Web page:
I had originally heard that THE MAN (quite possibly my favorite Coen movie) was shock on b/w title stock. But a spin around the web suggests that nope, it really was shot on color and transferred, though one expects Roger Deakins to take more care with the transfer than, well, anybody.

David Ehrenstein

Well black and white films are shot on color stock these days. Often this makes for great visual richness eg. "Under the Cherry Moon," "Separation."

But not this time.


David raises an excellent point. I was surprised when some press material said that "in writing and directing The Artist, [Hazanavicius] studied F. W. Murnau classics like Sunrise and City Girl; King Vidor's The Crowd; and works by Fritz Lang, Tod Browning, and Erich von Stroheim—all to rediscover the language of silent filmmaking." I didn't get that impression at all.

The film seems even less impressive when you consider the first half of "Wall•E" or the prologue in "Up" - the filmmakers at Pixar have a much better sense of that "language of silent filmmaking."


I haven't seen THE ARTIST, though what you say does suggest that this is not the foreign film that makes up for Mirimax making THROUGH THE OLIVE TREES widely unavailable. Speaking about Kiarostami have all the critics and critics' groups forgotten CERTIFIED COPY? Was it released too early this year? Do they think it's last year's movie? Is Meryl Streep in THE IRON LADY so obviously superior to Juliette Binoche? I see San Francisco has given CERTIFIED its best foreign language film.


Not only was 'The Man Who Wasn't There' shot on colour stock, there was even a foreign DVD release that included the colour version:



@Partisan, I think its unfortunate release schedule was probably a factor. (FWIW, I think Glenn may have included it on his 2010 list.) It seems kind of ridiculous that the film was available overseas on DVD last December when the film didn't open here until March, and even then it only made it to something like 5 screens at any given time.


Agh, nm, I was wrong.


The wife wants to see this but there just seems to be something about it that rubs me the wrong way. Too cute by half is the feeling I get from it and I'm glad to see I'm not just being a Grinch.

I thought the Austin Powers films were more like spoofs of In Like Flint and Modesty Blaise which themselves are spoofs of course.

Jonathan Rosenbaum

Glenn, I'm delighted to discover, at long last, that there's someone else who's as bothered by the use of the Herrmann music as I was (and am); and coincidentally,
your objections were posted at approximately the same time as mine (at http://www.jonathanrosenbaum.com/?cat=9).


I share Glenn and Jonathan's disdain for THE ARTIST's use of the VERTIGO score, but I wonder if there are any purists who are equally angered by Guy Maddin's appropriation of silent cinema to express sexual fantasies that couldn't have made explicitly by Murnau or Eisenstein.

Glenn Kenny

@ Jonathan: That's a great post overall, although unlike you I admire Scorsese's use of the Delerue music, as I said; but I think there's a metatextual context there that justifies it. No such thing exists in "The Artist." Hearing the music had a very distinct ill effect on me; my poor wife (to adopt Herman Mankiewicz's phrase) could feel me squirming next to her.

@Steve: I can't say I'm flummoxed by what Guy does, and I don't know any silent movie purists who are. I don't think silent cinema itself can be "appropriated," and I think Maddin's dialogue-less material is more apt and interesting than, for instance, that dreadful Peter Sellars "Caligari" pastiche of many years back. Of course I'm also kind of a perv, and Guy's taste in screen sirens runs to my own. But I could also say that about most of the silent film purists I know!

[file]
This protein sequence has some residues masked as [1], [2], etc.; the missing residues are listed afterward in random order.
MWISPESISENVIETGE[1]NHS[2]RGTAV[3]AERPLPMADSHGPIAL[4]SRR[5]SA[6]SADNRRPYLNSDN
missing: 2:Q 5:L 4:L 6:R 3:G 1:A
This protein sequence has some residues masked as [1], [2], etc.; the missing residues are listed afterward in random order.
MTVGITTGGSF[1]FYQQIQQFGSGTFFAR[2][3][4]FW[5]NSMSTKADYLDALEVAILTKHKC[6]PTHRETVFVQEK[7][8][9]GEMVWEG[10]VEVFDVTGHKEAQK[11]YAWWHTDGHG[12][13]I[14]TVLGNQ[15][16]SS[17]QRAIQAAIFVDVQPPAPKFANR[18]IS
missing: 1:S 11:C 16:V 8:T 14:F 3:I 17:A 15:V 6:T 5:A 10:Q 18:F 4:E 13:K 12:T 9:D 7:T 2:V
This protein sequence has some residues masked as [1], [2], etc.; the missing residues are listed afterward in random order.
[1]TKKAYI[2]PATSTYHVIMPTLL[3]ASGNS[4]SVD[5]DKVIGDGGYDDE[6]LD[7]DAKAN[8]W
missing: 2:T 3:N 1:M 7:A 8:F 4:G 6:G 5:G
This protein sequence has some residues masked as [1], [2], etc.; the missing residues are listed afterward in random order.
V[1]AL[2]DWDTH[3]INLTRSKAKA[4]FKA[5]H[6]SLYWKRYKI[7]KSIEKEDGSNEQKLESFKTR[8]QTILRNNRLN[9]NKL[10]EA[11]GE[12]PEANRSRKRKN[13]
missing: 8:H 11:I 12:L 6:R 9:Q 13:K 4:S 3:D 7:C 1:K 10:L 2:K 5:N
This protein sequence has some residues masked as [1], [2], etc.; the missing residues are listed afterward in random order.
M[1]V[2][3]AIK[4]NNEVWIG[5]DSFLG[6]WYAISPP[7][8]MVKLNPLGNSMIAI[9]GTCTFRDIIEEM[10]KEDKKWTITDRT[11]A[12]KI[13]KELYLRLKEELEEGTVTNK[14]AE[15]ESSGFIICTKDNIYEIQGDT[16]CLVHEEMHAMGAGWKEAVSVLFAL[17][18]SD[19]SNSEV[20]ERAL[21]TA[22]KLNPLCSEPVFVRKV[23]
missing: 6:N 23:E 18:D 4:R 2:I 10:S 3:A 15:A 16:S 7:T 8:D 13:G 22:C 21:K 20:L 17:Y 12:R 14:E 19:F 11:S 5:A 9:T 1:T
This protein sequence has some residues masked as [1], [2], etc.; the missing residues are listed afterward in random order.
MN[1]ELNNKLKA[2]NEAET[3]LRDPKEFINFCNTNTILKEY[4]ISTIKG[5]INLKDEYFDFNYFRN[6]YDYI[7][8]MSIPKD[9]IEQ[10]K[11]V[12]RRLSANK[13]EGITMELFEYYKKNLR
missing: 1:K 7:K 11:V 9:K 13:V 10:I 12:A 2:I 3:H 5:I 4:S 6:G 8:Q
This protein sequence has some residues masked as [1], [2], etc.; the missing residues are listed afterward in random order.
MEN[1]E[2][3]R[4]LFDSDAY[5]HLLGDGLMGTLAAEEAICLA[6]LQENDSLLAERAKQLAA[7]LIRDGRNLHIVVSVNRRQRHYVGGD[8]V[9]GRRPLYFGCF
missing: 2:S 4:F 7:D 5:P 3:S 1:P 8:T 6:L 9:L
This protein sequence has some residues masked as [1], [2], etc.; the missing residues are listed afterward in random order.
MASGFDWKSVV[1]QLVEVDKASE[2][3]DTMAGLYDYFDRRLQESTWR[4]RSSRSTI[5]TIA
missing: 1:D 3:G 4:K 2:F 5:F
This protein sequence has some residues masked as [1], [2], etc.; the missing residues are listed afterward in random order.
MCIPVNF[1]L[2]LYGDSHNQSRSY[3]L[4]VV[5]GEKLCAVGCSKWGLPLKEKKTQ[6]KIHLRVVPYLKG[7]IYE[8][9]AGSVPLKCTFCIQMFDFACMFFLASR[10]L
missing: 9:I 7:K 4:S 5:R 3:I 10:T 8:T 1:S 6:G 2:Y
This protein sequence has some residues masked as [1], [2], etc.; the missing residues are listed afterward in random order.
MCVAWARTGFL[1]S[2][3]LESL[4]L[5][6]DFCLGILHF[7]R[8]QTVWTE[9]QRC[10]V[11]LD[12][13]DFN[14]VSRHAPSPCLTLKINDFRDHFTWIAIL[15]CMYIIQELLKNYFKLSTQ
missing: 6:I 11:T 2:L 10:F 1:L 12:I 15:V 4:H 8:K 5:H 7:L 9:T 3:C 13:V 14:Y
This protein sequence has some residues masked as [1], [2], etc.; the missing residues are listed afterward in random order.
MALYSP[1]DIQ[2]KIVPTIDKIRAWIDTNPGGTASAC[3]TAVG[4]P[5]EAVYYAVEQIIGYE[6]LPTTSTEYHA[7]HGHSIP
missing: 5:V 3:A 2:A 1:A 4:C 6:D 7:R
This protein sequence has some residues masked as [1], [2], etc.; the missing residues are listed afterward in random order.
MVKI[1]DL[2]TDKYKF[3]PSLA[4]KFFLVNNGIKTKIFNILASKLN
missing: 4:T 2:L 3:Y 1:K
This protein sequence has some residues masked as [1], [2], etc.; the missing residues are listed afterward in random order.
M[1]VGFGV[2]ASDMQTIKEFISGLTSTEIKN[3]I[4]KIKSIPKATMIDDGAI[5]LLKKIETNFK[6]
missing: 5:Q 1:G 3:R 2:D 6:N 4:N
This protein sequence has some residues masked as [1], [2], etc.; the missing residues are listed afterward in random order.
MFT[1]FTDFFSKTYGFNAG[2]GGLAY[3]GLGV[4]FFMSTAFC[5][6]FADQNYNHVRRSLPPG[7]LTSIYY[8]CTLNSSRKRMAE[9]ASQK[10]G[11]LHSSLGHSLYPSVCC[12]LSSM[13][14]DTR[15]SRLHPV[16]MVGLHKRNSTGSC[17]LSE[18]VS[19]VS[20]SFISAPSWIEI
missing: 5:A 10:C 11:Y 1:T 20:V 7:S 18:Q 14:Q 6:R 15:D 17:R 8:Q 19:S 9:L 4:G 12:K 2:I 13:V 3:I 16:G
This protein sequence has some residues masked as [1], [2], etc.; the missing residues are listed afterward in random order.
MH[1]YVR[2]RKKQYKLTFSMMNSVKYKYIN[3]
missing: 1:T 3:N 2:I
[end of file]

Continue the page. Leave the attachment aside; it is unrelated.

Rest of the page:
David Dolan

I fell for all of the critical huzzahs as I was really looking forward to seeing it. I finally saw it this weekend and your reaction pretty much sums up what I felt. I called someone immediately after and said that at times it was amusing but I couldn't figure out all of the critical hullabaloo. It was trying too hard and as a result came off like a well meaning but annoying relative who keeps telling you to "Just smile...Where's your smile?".
It wasn't very original either so it wasn't really like a new twist on an old theme. As an earlier commenter noted there is a brief moment in the film where I thought it was going to take off but the scene ended far too quickly and it went back to being a genial but ultimately disappointing film certainly not worthy of all the high praise it has received.


I didn't see either of the OSS movies, so I don't know how they worked. I liked THE ARTIST, but I also don't see what all the fuss is about; as far as movies capturing the magic of silent films and paying homage to them, HUGO has this beat in spades. Also, one thing that bugged me about Hazanavicius is how he's said in interviews that silent films were essentially sexless. Uh, no.


I adored the OSS movies and am salivating for this one.

As for VERTIGO: this shouldn't be a total surprise. Hazanavicius used a faux VERTIGO cue at the climax of LOST IN RIO, so I assume here he could afford the real thing.

I also understand that the black-and-white image is "purer" in digital than on 35mm.

And thanks so much for the nice plug for Larry and the Lost Skeleton!

Bill Sorochan

Will watch the restored Greed and London After Midnight instead.


"none of the films quite make it at the level of pastiche to which they aspire. Yeah, you got me: I"m one of those jerks who bitched that Austin Powers, International Man Of Mystery didn't LOOK enough like a real Bond picture."

Didn't notice you complaining that the new Muppets movie looked/felt/played more like a Muppets guest-starring Glee episode than, well, a Muppets movie. By the way, I have some ignorant Tarkovsky-bashing for you! Here is a hipster dating column of sorts on a women's site called The Hairpin. A girl writes in to complain that her boyfriend is a vicious snob. Tarkovsky is not mentioned in her question, but we are told that he "reads reviews by many critics online of various indie/foreign/art films." What a drag! Well, our advice columnist, who goes by the pseudonym "A Dude," brings up Solaris himself, replying in part that:

This is about a person with a tragic sense of inferiority taking it out on strangers via their cultural preferences and his lover via emotional cruelty. He may feel genuine regret when the tears start flowing, but if he is smart enough to trick people into thinking that he actually enjoys Tarkovsky (I mean, have you seen the original Solaris? It may have amazing moments and aesthetic value, but IT IS SO BORING) he is smart enough to know what he’s doing.



Her boyfriend may very well be a "vicious snob," but if she's going to that guy for advice, he real problem is investing too much in smug assholes.